Elementary and Secondary to Grade 9
In Roman times the area was named after the Roman word for ‘dusty’, the surroundings being very dry, sandy desert.
Zarqa, first established as a military base, was an important training area for the army with many barracks and depots. With the arrival of the military, many people came from the north of the country in search of employment and to start businesses. With the signing of the Peace Treaty between Jordan and Israel in 1994 and the ending of Military National Service at the same time, the importance of these bases declined. Now many of the sites once occupied by these establishments have been sold for development both residential and commercial. Recently a large new Government University has been built on the outskirts of the city, on the road to Mafraq.
Over the years there has been immigration into the area by refugees from other Arab countries. They settled in ‘camps’, which have developed into more permanent buildings across the districts of the city.
In this mainly middle to low-income area, with both skilled and unskilled workers, there is a high level of unemployment. Unfortunately, although food prices are reasonably low, the cost of living is rising rapidly due to the increase in the price of oil.
Out of a population of 1,000,000, about 20,000 are Christian and of these only 8000 are Latin Catholics.
The parish was established in 1956. The first priest was Father Mario Furlan, an Italian who was responsible for the foundation of a small Kindergarten. This was in one room, on the ground floor of a house, with accommodation for the priest above.
In 1963, with the financial help of the German Lieutenancy, a new church was built. At the same time the Kindergarten moved to new buildings across the street. The present school buildings were enlarged, by the construction of three floors and other extensions, between 1962 and 1970.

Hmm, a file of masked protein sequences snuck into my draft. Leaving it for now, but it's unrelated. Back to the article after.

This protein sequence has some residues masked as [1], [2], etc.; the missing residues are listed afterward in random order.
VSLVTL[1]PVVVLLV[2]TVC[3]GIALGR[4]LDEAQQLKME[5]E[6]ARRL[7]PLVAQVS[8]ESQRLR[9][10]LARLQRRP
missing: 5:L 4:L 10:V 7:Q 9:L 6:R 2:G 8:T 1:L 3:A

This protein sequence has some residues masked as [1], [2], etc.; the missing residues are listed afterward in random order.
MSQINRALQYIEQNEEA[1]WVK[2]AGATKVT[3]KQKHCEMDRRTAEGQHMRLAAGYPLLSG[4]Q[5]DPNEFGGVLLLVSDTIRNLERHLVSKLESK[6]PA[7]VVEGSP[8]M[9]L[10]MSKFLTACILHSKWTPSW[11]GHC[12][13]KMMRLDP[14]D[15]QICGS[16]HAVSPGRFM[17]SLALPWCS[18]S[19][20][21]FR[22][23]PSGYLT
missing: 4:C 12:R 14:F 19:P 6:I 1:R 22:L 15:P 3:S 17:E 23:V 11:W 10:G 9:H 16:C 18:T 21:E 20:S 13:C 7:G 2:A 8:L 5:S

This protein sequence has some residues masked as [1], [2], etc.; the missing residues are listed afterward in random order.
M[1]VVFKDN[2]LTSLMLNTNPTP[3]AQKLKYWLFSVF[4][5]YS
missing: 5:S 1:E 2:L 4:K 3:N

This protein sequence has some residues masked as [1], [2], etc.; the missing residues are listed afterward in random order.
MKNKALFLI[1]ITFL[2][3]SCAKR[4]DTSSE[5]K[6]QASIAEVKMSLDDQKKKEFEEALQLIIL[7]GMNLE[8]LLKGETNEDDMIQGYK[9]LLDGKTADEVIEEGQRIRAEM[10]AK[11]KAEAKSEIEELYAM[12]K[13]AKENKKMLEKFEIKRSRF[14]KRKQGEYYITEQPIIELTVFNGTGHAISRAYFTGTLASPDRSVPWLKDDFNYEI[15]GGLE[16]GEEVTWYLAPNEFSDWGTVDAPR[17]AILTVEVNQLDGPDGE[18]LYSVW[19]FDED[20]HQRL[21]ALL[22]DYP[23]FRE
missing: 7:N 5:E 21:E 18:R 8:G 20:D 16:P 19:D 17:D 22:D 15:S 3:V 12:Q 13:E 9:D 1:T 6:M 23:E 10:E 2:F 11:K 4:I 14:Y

With the construction of the new school, the original Kindergarten rooms became a room for parish meetings with two offices adjacent, the first floor providing accommodation for the priests. In 1990 a new convent for the Rosary Sisters was constructed on the opposite side of the playground.
The present school building has twenty-three classrooms with a library and science laboratory. On the ground floor, in addition to the rooms for grades one and two, there is a small room for art and the office for the Principal. Grades three to five are in classrooms on the next floor with a computer laboratory containing 40 computers, used by all grades, and a poorly stocked library. The science laboratory, with hardly any equipment, is on the top floor. This room is also used by the Muslim students for lessons in religion. In addition there are classrooms for grades six and seven and a small room for the staff. There is also a room for music. First used in 1999, its only instrument is a small portable electric organ.
The classes are mixed up to the seventh grade, the following 8th and 9th being for girls only.
The school has a staff consisting of two priests, three Sisters, one Principal who is female, four Administrative Assistants with thirty-five teachers, five male and thirty female, of whom six are Post graduate, twenty five BA graduate and six Diploma. Of all these, thirty are Christian and five Muslim.
There are twenty-three classes in the Main School and five in the Kindergarten.
On roll there is a total on 845 students, 477 female and 368 male, 677 Christian and 168 Muslim.
Across the narrow street from the school entrance, is an excellent medical centre, run by nuns, who are catering for the many needs of the community. They also have a workshop for sewing, embroidery and the making of vestments which are sold from their small shop.
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